- Young people are not going to go away – they want their voice to be heard and are willing to work intersectionally with other campaigns to be effective in making change.
Faith can bring young people and communities together around the Climate Emergency
- Young people of faith are empowered by shared beliefs in communities and by working together.
- Faith communities could make their Climate Emergency commitments more visible. Young people are willing to work on an inter-generational and interfaith agenda for change.
Engaging and involving young people will make a dynamic difference
- Mixed messages are given out by people in authority (e.g. local government or teachers) who invite young people to photo shoots / meetings but don’t listen to the concerns, actions and solutions offered by young people.
- Young people feel empowered by the fact that there is a global movement engaging young people across international, national and local networks. Climate change does not distinguish between borders so we need to embrace this global fight working across political boundaries.
Young people call for a just transition and new economic models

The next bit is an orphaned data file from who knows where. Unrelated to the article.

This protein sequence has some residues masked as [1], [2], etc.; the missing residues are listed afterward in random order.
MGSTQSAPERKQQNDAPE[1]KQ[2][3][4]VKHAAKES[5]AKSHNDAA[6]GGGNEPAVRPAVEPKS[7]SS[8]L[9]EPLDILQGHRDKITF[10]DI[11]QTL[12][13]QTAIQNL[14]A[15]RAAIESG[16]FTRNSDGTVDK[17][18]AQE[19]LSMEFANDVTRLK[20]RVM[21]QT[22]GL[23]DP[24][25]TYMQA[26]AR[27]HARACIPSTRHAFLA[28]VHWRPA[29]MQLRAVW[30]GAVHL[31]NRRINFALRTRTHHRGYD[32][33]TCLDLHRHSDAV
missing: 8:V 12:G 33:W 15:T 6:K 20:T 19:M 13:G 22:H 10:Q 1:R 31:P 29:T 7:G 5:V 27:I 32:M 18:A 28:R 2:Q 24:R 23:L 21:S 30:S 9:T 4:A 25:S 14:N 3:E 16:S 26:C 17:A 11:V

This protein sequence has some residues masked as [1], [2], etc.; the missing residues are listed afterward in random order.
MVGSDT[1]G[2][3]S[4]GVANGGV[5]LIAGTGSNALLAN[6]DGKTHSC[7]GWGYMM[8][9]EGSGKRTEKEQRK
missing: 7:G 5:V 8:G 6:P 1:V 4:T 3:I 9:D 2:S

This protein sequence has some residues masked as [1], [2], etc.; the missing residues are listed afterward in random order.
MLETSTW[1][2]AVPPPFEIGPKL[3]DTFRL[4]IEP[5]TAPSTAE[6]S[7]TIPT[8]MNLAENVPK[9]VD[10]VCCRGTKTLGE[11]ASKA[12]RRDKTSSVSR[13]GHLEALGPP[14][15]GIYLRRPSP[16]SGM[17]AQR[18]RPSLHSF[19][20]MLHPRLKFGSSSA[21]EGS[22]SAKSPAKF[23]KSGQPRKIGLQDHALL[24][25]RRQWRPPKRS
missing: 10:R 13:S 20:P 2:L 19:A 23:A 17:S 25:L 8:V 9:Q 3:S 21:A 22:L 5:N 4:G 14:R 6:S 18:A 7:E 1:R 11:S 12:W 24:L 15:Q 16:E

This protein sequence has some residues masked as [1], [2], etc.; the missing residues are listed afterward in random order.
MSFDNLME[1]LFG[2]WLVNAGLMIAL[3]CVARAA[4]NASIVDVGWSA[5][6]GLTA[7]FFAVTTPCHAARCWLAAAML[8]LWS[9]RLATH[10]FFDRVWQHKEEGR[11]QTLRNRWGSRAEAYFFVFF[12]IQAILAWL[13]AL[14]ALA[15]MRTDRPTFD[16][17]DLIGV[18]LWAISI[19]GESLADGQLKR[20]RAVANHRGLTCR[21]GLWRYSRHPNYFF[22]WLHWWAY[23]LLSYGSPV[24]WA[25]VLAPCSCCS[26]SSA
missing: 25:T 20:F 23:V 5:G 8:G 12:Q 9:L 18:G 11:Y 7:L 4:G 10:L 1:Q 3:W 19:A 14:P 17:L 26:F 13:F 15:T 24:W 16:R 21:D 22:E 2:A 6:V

- In Birmingham there are great inequalities of health, wealth and employment and it is vital to embrace social justice and equality in this campaign if we are to face climate breakdown together and build resilience
- There is a recognition that we live under a right-wing government that is unlikely to support tax increases to fund investment in new solutions. However, post Covid-19 there will need to be economic recovery regionally and nationally: we need to Build Back Better – not go back to business as usual.
- Young people perceive that big business leaders have a ‘special seat’ at the table with the opportunity to slow down or steer the direction of travel of the R20 Task Force.
- Young people recognise the opportunity for BCC to attract and invest in greener technologies, and invest in the health care, social care and smaller technology businesses to employ larger sections of communities.
- “It’s about regeneration, developing industries, creating jobs or developing existing jobs that enable a just transition, not just returning to old-style industry.”
- Specific actions need to be addressed such as:
- the extension of Tyseley Incinerator with new procurement until 2035.
- Improving the recycling in Birmingham is vital as the city only recycles 22% of all waste the fourth lowest percentage for local authorities in Britain.
- This requires different strategies of social engagement and provision.